3. Carol has filed a motion for judicial notice of portions of her writ of error coram vobis, Rosevear v. Superior Court (A079377) in this court. We previously ordered that the motion for judicial notice be considered with the merits of Carol's appeal. In the motion, Carol asserts for the first time that during probate proceedings subsequent to the trial court decision on appeal in this case, evidence was adduced suggesting that Jack misrepresented the Merrill Lynch account to Carol as community property, when in fact it was the repository of separate property funds belonging to Jack and the parties' children. Pursuant to Evidence Code section 452, dealing with permissive judicial notice of court records, Carol now asks us to take judicial notice of portions of the record filed with her previous writ of error coram vobis, containing allegations by her attorney about the record in the probate proceeding. We denied the petition itself on September 19, 1997 (nonpub. opn.)We decline to grant Carol's motion for judicial notice of this material. The “evidence” of which Carol asks us to take judicial notice is far too fragmentary to be of any use on this appeal. In its entirety, it consists of (a) allegations by Carol's own attorney concerning the probate proceedings, as contained in Carol's pleadings on the writ; and (b) three pages of reporter's transcript, also containing arguments and allegations by Carol's attorney. All of these statements concern matters not before the trial court in the matter on appeal in this case. It is apparent that Carol is trying to substantially alter some of her key arguments in this appeal by asserting that the stipulated judgment should be set aside on grounds of fraud and perjury. Neither of these grounds was argued or presented to the trial court, and neither is mentioned in any of the briefs on this appeal. We decline to consider this argument de novo on appeal, particularly on the basis of the scanty record of which Carol now asks us to take judicial notice, culled from a writ petition we have previously denied. The motion is therefore denied.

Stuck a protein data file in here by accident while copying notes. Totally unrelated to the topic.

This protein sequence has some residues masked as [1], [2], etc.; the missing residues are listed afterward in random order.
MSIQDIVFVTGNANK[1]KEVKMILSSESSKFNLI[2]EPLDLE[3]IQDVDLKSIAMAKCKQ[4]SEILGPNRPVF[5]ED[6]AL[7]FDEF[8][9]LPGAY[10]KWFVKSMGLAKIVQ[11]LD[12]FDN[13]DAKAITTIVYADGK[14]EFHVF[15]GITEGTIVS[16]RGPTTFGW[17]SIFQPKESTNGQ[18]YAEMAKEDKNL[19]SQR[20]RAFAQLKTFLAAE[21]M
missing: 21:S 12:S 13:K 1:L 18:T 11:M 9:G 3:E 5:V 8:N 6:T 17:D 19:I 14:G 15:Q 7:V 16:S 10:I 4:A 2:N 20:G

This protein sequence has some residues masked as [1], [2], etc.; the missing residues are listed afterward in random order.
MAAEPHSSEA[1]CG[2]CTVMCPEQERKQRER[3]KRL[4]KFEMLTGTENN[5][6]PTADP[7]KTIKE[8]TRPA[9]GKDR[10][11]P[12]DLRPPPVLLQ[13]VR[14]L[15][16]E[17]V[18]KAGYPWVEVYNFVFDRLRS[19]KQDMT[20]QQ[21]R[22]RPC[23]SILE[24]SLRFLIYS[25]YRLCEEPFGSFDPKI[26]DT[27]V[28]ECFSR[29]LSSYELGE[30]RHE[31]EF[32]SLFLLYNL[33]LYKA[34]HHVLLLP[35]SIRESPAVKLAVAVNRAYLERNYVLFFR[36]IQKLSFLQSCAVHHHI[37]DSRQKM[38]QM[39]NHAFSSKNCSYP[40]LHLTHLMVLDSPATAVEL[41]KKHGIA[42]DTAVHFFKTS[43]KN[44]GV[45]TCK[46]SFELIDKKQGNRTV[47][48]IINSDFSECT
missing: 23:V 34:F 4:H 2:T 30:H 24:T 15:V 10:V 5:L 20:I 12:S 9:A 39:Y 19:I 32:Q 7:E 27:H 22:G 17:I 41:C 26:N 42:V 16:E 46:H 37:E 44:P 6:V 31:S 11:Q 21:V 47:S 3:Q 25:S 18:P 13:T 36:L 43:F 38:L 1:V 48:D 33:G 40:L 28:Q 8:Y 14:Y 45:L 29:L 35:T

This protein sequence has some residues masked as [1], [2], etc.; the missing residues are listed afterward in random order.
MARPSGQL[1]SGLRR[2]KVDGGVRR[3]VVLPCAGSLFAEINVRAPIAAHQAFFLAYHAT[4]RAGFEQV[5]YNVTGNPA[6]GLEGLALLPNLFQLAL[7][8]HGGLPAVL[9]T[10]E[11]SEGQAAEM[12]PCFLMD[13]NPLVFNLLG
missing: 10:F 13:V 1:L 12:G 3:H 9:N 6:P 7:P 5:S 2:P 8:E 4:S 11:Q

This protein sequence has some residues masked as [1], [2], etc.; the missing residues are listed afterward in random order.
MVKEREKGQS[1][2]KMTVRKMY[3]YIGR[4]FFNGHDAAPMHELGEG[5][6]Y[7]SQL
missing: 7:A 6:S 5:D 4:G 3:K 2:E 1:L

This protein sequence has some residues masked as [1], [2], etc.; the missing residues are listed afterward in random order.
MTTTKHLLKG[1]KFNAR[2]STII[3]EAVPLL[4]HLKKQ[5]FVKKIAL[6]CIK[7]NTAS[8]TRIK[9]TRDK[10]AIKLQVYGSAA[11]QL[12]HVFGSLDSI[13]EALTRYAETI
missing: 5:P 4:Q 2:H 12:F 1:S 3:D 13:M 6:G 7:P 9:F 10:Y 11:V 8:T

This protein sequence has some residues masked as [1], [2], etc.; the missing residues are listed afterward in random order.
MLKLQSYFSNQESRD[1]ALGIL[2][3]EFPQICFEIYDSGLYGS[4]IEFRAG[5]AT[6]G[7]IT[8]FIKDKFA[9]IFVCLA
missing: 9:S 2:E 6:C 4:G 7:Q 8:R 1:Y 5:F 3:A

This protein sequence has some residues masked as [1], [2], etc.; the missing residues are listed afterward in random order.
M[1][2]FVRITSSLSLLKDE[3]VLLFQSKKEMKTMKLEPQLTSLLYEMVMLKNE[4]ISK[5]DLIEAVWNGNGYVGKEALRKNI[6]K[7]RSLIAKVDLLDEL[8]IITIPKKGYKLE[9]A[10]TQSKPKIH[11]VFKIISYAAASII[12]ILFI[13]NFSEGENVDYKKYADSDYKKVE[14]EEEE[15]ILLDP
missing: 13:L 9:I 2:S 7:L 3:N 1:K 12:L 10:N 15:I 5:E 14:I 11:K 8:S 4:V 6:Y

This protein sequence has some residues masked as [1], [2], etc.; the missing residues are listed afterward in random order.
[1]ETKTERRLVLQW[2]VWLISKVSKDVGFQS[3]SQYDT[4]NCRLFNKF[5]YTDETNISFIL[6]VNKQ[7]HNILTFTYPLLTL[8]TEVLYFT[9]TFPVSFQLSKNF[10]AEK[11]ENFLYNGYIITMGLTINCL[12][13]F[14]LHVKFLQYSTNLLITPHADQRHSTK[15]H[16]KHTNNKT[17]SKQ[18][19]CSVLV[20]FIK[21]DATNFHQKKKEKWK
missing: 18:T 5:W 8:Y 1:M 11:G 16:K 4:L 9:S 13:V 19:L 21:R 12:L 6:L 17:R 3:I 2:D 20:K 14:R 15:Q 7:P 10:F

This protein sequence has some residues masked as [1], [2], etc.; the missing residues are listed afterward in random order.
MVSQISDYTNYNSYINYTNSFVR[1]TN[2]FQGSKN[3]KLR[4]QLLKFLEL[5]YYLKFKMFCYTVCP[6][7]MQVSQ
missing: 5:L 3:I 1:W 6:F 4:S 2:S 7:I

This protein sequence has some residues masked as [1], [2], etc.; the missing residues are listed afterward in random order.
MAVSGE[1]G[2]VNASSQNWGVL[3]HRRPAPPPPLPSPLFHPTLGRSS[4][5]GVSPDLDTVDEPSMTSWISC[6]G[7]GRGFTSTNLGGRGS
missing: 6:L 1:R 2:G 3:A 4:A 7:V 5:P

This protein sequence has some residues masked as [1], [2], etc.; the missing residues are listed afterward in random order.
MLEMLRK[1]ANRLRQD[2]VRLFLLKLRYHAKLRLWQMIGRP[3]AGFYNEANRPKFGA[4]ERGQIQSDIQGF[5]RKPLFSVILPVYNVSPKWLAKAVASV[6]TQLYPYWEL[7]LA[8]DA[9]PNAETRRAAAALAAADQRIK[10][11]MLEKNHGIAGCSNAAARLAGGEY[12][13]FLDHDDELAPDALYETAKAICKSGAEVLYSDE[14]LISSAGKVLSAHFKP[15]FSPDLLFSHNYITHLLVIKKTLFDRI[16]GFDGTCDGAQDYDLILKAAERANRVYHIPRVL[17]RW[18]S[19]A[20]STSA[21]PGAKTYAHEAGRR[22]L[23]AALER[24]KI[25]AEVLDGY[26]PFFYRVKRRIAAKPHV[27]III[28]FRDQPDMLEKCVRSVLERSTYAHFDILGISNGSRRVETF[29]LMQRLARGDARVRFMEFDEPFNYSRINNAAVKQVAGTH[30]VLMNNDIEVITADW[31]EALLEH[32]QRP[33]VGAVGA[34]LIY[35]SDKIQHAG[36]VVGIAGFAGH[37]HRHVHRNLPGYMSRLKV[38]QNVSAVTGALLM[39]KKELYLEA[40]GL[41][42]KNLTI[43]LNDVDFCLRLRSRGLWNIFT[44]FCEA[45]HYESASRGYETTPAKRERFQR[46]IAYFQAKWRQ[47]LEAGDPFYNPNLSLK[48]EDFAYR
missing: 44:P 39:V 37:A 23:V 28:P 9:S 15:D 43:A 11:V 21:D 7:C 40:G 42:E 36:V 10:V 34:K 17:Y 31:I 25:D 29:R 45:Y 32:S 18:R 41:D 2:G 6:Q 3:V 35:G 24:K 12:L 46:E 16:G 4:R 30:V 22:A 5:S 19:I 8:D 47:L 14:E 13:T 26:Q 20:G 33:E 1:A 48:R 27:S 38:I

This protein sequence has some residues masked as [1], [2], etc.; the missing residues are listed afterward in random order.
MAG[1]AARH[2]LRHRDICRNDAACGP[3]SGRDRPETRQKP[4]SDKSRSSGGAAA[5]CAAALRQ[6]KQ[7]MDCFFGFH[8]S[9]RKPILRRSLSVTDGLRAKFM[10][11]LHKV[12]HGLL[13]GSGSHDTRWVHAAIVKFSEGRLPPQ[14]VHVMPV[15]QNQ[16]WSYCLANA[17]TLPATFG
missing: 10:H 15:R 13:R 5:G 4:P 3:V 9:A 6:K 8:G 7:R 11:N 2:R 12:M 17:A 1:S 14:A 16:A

4. Code of Civil Procedure section 664.6 states: “If parties to pending litigation stipulate, in a writing signed by the parties outside the presence of the court or orally before the court, for settlement of the case, or part thereof, the court, upon motion, may enter judgment pursuant to the terms of the settlement. If requested by the parties, the court may retain jurisdiction over the parties to enforce the settlement until performance in full of the terms of the settlement.”
5. At the hearing, the trial court made the following remarks to counsel before ordering a transcript of Temporary Judge McCreadie's voir dire of Carol: “The thing that bothers me the most is that ․ as far as [Carol's] side of the case goes, ․ not only was she represented, but it was a settlement conference of long duration, and she entered into this agreement, and was voir dired by the court. [¶] I mean, sometimes people after entering into settlements or selling property get what's known as ‘buyer's or seller's remorse,’ and want to essentially set the matter aside thinking that maybe they didn't get as good a deal as they have. [¶] But she has quite a burden on her because of the way the settlement was entered into.”